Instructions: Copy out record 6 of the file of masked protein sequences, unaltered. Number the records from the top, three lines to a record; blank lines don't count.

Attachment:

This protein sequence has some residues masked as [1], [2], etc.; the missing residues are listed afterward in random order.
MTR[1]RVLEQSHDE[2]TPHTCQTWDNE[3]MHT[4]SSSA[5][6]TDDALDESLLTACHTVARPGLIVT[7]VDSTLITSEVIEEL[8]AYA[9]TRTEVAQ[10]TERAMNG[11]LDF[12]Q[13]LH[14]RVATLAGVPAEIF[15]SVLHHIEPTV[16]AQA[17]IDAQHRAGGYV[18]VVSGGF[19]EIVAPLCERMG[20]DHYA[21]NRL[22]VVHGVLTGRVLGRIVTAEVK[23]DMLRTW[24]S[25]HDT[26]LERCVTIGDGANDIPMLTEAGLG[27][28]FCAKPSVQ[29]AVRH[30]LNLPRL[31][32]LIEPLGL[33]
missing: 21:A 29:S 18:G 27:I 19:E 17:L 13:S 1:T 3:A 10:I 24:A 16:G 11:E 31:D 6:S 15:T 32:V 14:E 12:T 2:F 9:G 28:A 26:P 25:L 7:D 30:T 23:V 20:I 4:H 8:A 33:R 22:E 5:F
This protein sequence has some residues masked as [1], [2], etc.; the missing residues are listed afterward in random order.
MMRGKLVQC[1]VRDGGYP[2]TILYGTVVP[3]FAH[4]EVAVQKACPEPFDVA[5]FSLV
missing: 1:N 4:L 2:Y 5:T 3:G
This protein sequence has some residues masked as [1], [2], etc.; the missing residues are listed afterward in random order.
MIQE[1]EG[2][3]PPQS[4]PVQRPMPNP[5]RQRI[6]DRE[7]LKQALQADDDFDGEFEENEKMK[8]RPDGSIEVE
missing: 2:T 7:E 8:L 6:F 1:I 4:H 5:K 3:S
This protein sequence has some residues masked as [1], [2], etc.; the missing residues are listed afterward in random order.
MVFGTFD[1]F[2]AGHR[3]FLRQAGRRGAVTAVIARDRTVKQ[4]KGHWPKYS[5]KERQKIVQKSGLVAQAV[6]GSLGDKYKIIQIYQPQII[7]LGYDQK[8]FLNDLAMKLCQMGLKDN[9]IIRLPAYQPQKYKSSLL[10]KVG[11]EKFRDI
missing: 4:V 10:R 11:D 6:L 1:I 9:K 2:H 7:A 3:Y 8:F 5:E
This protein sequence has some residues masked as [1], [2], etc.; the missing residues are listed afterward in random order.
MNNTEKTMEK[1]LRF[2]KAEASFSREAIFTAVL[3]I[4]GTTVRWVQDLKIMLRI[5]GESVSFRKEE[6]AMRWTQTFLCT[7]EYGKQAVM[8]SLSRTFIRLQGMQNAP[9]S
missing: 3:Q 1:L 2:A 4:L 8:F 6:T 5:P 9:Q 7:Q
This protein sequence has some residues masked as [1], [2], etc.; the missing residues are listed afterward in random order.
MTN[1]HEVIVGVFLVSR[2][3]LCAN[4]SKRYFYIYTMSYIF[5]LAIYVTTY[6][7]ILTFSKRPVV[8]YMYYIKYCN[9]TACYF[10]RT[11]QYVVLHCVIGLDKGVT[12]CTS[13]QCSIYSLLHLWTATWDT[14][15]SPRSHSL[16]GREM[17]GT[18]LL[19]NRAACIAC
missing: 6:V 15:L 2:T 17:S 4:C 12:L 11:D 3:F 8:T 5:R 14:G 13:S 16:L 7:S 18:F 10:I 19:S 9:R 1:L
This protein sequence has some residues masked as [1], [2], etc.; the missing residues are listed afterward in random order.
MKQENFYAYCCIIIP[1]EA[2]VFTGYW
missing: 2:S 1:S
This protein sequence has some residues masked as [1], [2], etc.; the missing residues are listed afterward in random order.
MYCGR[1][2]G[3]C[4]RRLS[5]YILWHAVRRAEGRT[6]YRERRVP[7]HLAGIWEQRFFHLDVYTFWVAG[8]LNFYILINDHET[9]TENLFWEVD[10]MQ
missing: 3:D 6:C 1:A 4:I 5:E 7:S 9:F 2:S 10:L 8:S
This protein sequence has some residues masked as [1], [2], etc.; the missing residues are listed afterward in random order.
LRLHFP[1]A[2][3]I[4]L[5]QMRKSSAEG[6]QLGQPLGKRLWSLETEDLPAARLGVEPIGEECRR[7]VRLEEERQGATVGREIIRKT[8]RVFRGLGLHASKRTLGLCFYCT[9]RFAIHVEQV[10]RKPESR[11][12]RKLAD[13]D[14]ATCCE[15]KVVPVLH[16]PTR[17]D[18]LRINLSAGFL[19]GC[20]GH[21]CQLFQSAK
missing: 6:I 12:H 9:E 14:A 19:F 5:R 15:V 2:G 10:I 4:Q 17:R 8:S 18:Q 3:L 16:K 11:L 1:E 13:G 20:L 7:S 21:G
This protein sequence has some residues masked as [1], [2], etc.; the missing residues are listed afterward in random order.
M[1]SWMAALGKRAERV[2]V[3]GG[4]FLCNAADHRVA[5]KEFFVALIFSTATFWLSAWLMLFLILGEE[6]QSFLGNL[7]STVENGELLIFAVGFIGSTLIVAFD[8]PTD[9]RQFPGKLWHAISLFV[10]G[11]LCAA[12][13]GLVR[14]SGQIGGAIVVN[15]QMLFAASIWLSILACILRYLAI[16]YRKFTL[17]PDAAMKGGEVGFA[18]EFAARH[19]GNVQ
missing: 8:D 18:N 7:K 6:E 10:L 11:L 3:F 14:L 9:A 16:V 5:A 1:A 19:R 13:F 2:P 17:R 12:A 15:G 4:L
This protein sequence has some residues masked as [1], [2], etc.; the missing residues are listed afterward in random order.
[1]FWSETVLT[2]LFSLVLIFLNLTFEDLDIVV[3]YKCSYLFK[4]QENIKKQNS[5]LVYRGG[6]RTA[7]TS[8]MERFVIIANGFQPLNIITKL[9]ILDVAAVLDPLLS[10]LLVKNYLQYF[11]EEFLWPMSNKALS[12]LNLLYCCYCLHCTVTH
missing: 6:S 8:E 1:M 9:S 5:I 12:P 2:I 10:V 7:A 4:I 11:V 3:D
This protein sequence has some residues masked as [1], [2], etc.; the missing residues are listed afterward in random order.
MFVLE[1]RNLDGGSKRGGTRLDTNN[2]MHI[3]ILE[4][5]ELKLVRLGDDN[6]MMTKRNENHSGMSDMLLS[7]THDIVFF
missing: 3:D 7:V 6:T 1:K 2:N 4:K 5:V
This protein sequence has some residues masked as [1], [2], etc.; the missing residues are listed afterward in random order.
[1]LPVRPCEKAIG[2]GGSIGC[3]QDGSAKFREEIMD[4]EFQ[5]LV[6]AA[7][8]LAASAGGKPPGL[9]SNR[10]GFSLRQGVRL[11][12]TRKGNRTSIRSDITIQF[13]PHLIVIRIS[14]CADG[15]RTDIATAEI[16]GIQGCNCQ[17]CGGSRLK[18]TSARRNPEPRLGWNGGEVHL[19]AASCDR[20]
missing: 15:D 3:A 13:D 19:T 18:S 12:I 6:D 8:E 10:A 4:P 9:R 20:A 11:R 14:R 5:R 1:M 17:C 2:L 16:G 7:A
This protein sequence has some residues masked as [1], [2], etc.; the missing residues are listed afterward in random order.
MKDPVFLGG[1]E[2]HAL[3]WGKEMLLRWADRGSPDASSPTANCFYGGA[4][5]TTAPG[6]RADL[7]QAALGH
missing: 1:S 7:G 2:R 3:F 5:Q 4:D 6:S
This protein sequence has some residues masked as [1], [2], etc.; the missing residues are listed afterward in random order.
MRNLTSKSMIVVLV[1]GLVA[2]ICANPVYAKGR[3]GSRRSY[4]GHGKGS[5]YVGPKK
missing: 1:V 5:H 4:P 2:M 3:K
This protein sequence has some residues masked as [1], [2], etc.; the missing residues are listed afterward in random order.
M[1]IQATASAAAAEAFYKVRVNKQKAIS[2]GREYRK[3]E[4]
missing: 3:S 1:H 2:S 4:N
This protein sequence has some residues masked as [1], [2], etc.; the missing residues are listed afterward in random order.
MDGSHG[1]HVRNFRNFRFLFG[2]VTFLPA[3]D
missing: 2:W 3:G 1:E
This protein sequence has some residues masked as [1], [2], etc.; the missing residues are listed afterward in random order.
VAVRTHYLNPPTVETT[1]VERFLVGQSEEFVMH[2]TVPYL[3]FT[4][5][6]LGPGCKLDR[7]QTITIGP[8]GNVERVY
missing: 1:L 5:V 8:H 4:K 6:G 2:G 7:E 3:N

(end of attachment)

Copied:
This protein sequence has some residues masked as [1], [2], etc.; the missing residues are listed afterward in random order.
MTN[1]HEVIVGVFLVSR[2][3]LCAN[4]SKRYFYIYTMSYIF[5]LAIYVTTY[6][7]ILTFSKRPVV[8]YMYYIKYCN[9]TACYF[10]RT[11]QYVVLHCVIGLDKGVT[12]CTS[13]QCSIYSLLHLWTATWDT[14][15]SPRSHSL[16]GREM[17]GT[18]LL[19]NRAACIAC
missing: 6:V 15:L 2:T 17:S 4:C 12:L 11:D 3:F 8:T 5:R 14:G 13:S 16:L 7:S 18:F 10:I 19:S 9:R 1:L